Fede Alvarez clearly has the directoral chops to give us a truly great horror movie. Love it or hate it, (I am of the former) his 2013 remake of The Evil Dead had a clear vision of what it wanted to be and exectuted it in a clear style that deviated heavily from the original cultural phenomenon. Moments were tense and gore was plentiful, and it is clear that the same hands of Fede and writer accomplice Rodo Sayagues guide his second full-length motion picture Don’t Breathe, a film that is just so damn close to being that great movie they have in them.

Don’t Breath is exactly two thirds of a great horror movie, falling head over heels into unintentionally comedic territory in its third act (for there is little other way to react to the absurdity that ensues), a tonal shift that explores a subplot that does nothing but chip away at the tense suspense that preceded it. There is a precise moment that simply turning off the movie would make for a far superior experience, a fade-out that would have left viewers as unsatisfied as they would have been enthralled. 

The first two acts of Don’t Breath are, though, everything they promise to be. Three home robbers are saving up money to move to California, always skirting the money limit to keep it out of felony teritory. Character introductions are concise; we readily see who our conflicted heroes and selifsh antiheroes are with just the right amount of backstory to give us motive without delving to far into the melodramatic. A scene in which we see them successfully break in and out shows that they are intelligent, almost professional; a nice change and a solid angle.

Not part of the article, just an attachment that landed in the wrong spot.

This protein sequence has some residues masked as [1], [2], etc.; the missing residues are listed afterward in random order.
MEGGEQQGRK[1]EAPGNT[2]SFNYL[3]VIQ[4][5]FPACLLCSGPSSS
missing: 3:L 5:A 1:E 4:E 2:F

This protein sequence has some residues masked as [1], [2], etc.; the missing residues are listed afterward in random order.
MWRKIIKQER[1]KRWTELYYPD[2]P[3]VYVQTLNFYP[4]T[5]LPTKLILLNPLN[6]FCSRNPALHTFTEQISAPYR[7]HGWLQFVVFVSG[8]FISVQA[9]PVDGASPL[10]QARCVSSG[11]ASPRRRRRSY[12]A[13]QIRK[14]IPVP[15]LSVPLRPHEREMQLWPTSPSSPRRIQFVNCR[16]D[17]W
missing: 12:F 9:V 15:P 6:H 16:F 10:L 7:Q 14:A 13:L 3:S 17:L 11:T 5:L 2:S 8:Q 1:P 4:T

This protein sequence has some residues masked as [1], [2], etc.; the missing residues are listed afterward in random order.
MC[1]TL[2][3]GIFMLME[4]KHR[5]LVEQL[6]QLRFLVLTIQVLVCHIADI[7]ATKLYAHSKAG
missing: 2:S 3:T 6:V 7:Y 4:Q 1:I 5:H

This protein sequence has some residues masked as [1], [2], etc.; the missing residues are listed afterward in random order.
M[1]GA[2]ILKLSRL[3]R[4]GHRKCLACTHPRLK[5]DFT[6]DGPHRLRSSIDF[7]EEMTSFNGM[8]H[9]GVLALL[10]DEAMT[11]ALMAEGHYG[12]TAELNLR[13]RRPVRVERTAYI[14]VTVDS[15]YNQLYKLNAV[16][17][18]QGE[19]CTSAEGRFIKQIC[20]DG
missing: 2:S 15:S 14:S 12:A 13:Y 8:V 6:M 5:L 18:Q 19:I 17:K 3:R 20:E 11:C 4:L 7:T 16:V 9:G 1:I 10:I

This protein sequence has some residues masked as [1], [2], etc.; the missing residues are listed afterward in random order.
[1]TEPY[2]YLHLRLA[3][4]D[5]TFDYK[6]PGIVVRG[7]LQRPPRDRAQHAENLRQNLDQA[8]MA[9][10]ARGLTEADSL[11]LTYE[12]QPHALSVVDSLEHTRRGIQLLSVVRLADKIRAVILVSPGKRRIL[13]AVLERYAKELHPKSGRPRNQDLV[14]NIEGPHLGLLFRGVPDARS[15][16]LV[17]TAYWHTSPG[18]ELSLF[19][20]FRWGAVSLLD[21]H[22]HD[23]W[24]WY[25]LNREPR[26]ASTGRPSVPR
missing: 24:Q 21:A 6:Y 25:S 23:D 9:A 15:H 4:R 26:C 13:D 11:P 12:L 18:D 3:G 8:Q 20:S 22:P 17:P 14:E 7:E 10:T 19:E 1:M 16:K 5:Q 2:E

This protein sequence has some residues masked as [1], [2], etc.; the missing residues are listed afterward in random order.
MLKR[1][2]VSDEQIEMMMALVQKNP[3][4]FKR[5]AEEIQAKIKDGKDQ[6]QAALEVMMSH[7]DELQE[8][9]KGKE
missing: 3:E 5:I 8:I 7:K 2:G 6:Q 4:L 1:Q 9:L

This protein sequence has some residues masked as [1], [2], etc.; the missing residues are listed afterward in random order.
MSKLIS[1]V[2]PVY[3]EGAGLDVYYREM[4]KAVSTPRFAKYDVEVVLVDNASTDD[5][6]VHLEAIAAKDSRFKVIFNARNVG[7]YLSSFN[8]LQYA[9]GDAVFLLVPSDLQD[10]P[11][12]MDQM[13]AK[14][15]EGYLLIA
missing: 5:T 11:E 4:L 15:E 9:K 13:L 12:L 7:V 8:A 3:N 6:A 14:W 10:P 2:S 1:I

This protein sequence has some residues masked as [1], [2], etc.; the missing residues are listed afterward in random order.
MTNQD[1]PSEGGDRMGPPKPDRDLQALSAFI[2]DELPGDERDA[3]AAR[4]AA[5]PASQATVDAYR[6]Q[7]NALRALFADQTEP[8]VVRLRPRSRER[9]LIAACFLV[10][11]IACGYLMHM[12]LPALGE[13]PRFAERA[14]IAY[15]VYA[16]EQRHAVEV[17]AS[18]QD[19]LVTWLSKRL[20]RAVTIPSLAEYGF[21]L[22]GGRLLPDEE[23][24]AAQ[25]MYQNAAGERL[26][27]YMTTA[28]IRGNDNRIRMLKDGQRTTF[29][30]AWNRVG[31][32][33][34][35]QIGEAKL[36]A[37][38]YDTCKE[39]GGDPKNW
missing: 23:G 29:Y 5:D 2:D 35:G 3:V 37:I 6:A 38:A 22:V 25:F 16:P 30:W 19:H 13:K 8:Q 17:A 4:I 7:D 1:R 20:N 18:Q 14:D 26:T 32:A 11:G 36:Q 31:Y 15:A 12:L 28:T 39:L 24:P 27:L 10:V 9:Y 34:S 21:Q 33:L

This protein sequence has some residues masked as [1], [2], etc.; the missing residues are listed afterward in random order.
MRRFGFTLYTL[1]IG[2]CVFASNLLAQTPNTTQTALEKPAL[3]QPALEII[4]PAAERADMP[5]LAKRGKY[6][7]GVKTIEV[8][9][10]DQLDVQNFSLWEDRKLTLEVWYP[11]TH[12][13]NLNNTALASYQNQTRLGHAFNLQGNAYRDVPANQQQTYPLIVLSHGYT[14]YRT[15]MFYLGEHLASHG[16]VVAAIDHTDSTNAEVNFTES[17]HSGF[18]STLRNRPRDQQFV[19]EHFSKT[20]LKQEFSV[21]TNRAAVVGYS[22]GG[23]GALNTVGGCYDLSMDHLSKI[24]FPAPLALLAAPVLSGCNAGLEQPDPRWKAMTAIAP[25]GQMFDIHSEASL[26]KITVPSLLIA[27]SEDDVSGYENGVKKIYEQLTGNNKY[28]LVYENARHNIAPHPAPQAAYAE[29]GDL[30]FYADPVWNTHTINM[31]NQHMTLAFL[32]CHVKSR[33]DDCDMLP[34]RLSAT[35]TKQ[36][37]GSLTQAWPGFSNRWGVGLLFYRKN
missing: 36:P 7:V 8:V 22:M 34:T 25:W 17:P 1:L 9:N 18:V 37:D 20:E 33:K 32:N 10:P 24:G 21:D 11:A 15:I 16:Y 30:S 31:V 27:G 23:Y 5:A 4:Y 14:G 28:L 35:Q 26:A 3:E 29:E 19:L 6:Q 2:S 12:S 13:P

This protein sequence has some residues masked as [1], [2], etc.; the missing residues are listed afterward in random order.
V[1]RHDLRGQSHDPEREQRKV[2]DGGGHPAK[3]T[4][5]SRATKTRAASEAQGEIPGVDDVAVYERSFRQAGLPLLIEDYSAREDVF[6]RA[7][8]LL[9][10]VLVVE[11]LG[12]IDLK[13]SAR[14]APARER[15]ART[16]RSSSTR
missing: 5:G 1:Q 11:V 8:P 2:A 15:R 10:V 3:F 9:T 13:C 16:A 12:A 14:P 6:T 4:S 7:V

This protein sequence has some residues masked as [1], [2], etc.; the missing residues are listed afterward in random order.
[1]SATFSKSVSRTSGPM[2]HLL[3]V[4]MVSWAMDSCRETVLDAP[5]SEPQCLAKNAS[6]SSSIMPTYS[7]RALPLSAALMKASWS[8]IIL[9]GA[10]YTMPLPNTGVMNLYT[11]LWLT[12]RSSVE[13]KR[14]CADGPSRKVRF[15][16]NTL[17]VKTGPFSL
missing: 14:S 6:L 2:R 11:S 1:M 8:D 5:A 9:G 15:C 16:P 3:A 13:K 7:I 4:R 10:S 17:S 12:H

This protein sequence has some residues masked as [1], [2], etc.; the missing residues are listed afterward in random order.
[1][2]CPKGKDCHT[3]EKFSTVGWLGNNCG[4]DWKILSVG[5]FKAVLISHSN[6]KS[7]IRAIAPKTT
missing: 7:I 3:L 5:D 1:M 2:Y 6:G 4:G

From there, the simple setup of the inverted home invasion of a blind veteran to steal his eccessive cash plays like an eager retelling of three dungeon crawlers trying to steal the gold from a dragon beyond their level, and film continues to provide keen reasons as to why they simply cannot leave. There is a moral ambiguity that rests at the heart of the first hour, with these criminals with motives invading a blind killer’s home, that keeps the already tense sequence of events more so. It is not until the story feels compelled to chose a side does the disaster of it begin. Brutal to a shocking degree yet startlingly minimal, Don’t Breath is a crime thriller horror in the (almost) purest, proudest sense.

The film makes great use of space and sound – creaky boards and ear blasting whispers make the sense of dread and foreboding heightened even more so, despite a lackluster soundtrack that should be done away with almost completely. The house becomes a threat all its own, and one begins to feel the walls close in around them, slowly constricting like a cinematic python. This is simply another reason that the ending falls so flat; everything outside of the house is simply not the same movie.

In a fell swoop all sense of suspense, all tight tension, indeed everything that made Don’t Breath be Don’t Breath is swept under the rug, seemingly out of sight and out of mind, to extrapulate a side-plot that until this moment was nie puzzle piece the didn’t fit – yet it was the very thing, the piece that didn’t fit, that gave it its horrific spark in the first place. 

It is a shame that Don’t Breath over stays its welcome, for it was such a great guest to begin with.